Quiz 138, December 17th, 2021

Welcome to the 138th FOAMed Quiz.

 

Source image: www.pixabay.com

Question 1

The use of the bougie at the first intubation attempt is gaining popularity since the 2018 BEAM trial paper was published.

Recently, the multicentre BOUGIE trial was published about the same topic.

1102 critically ill patients undergoing tracheal intubation were randomised to use of a bougie (n = 556) or use of an endotracheal tube with stylet (n = 546). In 60% of patients, the intubation was performed by a resident. Video laryngoscopy was used in 75%.

The primary outcome was successful intubation on the first attempt.

What did the authors find?

A: The first attempt success rate was significantly higher in the bougie group

B: The first attempt success rate was significantly higher in the stylet group

C: There was no difference in first attempt success rate between the groups

The correct answer is C.

This week First10EM covered the Bougie trial. 

Successful intubation on the first attempt occurred in 447 patients (80.4%) in the bougie group and 453 patients (83.0%) in the stylet group (P = .27). 

In this trial, the stunning results of the BEAM trial could not be reproduced. However, this trial has its limitations. Notice the pretty low first pass success rates of about 80 %.

The BOUGIE trial: No difference between bougie and stylet?

Source image: www.nuemblog.com

Question 2

Cardiac arrest in pregnant patients is fortunately rare. A gestational age of > 20 weeks warrants resuscitative hysterotomy without delay.

Which of the following is associated with faster time to delivery in resuscitative hysterotomy?

A: Higher maternal survival

B: Higher neonatal survival

C: Neither higher maternal nor higher neonatal survival

D: Both higher maternal and higher neonatal survival

The correct answer is D.

Resuscitative hysterotomy was covered on NUEM last week.

Faster time to delivery is associated with both higher maternal and higher neonatal survival.

Case courtesy of Dr Mohammad Taghi Niknejad, Radiopaedia.org, rID: 87136

Question 3

This recently published multicenter RCT is about the treatment of intra-articular distal radius fractures after acceptable reduction.

90 patients with reduced intra-articular distal radius fractures were randomised to nonoperative treatment (continued cast immobilization) or to operative treatment (ORIF with a volar plate).

The primary outcome was a Patient-Rated Wrist Evaluation (PRWE) score after one year.

What did the authors find?

A: When treated operatively, patients had clinically relevant better functional outcomes after 12 months

B: When treated nonoperatively, patients had clinically relevant better functional outcomes after 12 months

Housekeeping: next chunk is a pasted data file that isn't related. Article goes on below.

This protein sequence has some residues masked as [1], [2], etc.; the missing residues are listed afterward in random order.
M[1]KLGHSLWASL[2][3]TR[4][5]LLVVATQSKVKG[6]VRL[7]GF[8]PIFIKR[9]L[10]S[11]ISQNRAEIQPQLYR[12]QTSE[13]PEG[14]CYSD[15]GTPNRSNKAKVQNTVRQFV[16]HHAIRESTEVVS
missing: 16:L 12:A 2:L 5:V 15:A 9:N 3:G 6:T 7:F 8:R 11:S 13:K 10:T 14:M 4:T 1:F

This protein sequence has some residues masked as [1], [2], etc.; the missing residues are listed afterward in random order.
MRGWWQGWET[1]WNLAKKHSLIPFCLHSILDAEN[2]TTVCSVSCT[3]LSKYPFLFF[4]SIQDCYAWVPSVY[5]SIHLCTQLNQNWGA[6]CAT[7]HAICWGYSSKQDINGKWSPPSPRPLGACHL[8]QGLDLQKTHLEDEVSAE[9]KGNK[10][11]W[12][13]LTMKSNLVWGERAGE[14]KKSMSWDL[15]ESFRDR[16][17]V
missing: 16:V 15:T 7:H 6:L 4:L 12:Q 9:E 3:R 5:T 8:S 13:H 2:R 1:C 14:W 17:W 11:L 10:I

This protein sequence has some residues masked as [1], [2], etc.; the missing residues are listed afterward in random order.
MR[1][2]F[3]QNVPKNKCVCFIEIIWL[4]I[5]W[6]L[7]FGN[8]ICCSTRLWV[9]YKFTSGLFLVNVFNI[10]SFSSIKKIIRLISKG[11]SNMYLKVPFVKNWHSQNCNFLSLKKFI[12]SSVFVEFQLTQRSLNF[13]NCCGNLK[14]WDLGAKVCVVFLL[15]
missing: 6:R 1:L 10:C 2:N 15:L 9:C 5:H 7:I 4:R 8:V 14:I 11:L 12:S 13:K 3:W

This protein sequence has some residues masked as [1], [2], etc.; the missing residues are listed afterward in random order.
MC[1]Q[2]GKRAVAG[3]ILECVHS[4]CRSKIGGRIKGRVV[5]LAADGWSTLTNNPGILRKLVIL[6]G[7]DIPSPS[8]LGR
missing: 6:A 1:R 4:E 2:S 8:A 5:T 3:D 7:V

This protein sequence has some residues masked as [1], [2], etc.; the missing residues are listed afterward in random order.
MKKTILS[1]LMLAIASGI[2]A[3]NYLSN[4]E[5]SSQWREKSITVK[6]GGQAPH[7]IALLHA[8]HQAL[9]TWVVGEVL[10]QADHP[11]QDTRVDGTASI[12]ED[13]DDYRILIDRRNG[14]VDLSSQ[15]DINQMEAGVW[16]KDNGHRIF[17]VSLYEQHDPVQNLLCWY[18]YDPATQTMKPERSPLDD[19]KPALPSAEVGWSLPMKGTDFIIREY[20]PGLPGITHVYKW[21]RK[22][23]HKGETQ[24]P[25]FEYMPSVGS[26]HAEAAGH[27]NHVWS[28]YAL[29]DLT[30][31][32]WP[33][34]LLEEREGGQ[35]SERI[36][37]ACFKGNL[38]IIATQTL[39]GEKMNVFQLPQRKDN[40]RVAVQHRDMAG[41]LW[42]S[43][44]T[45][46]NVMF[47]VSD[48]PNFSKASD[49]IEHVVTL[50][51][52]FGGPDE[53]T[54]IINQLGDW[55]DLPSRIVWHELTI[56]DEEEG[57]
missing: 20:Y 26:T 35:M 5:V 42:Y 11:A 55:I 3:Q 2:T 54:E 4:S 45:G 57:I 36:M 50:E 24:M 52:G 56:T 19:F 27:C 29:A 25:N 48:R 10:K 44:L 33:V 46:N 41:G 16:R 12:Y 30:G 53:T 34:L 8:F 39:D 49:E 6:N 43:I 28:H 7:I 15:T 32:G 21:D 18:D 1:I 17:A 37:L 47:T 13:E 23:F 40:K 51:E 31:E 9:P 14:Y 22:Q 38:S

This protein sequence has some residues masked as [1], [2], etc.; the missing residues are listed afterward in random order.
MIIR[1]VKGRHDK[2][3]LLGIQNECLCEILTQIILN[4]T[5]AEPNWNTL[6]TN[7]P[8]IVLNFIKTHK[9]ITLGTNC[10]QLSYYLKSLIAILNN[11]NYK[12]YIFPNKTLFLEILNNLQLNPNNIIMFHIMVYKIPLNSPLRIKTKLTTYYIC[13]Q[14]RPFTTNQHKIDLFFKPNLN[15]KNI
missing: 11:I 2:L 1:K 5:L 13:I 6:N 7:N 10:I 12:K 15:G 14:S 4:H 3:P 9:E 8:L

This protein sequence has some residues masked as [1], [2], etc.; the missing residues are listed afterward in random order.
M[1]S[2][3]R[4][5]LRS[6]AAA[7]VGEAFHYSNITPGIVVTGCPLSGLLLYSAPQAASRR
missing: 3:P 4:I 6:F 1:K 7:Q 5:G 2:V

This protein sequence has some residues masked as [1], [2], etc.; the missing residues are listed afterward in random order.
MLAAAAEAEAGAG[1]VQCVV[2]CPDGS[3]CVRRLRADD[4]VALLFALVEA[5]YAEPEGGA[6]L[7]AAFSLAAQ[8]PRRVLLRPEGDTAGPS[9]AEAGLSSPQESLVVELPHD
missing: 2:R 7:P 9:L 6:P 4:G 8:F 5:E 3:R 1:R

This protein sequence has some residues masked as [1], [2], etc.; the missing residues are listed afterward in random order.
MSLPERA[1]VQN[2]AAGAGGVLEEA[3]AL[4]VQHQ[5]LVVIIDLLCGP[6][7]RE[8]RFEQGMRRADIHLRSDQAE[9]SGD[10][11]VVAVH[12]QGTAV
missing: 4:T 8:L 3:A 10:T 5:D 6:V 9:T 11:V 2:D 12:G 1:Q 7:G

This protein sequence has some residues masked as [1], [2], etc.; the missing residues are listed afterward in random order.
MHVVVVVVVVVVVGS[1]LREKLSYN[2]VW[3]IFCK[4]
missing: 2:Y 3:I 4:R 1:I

C: There was no difference in functional outcomes

The correct answer is A.

This week JournalFeed discussed this article.

Patients operatively treated had significantly better functional outcomes measured with the PRWE at 6 weeks, 3 months, 6 months, and 1 year.

In the nonoperative group 28% received subsequent surgery.

Case courtesy of Dr Andrew Dixon, Radiopaedia.org, rID: 36509

Question 4

Whether or not to treat isolated subsegmental pulmonary embolism without proximal deep venous thrombosis is controversial. The CHEST, ACEP and ESC guidelines suggest or at least permit clinical surveillance instead of anti-coagulation.

This recently published paper is about the risk for recurrent venous thromboembolism in patients with isolated subsegmental pulmonary embolism without a proximal deep venous thrombosis who were not anticoagulated.

266 patients were analysed across Canada and Europe.

What was the rate of recurrent thromboembolic disease by 90 days in this cohort of patients with isolated subsegemental pulmonary embolism without proximal deep venous thrombosis who were not treated with anti-coagulation?

A: 1,1 %

B: 3,1 %

C: 10,1%

The correct answer is B.

The paper was covered on FOAMcast last week.

8 patients had recurrent venous thromboembolic disease (4 of these had proximal deep venous thrombosis and 4 had pulmonary embolism). This rate was higher than expected. No patients had a fatal recurrent pulmonary embolism.

Source image: www.pixabay.com

Question 5

Neutropenic fever is quite commonly encountered in the ED. Broad spectrum antibiotics are the mainstay of initial treatment and their administration shouldn’t be delayed.

What percentage of neutropenic fevers is caused by an infection?

A: 10-20%

B: 20-30%

C: 50-60%

D: 90-100%

The correct answer is B.

Neutropenic fever was covered on EMDocs this week.

20-30 percent of neutropenic fevers are caused by infection. These infections are mostly bacterial.

emDOCs Podcast – Episode 43: Oncologic Emergencies Part 2

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This quiz was written by Sophie Nieuwendijk, Denise van Vossen, Gijs de Zeeuw, Nicole van Groningen and Joep Hermans

Reviewed and edited by Rick Thissen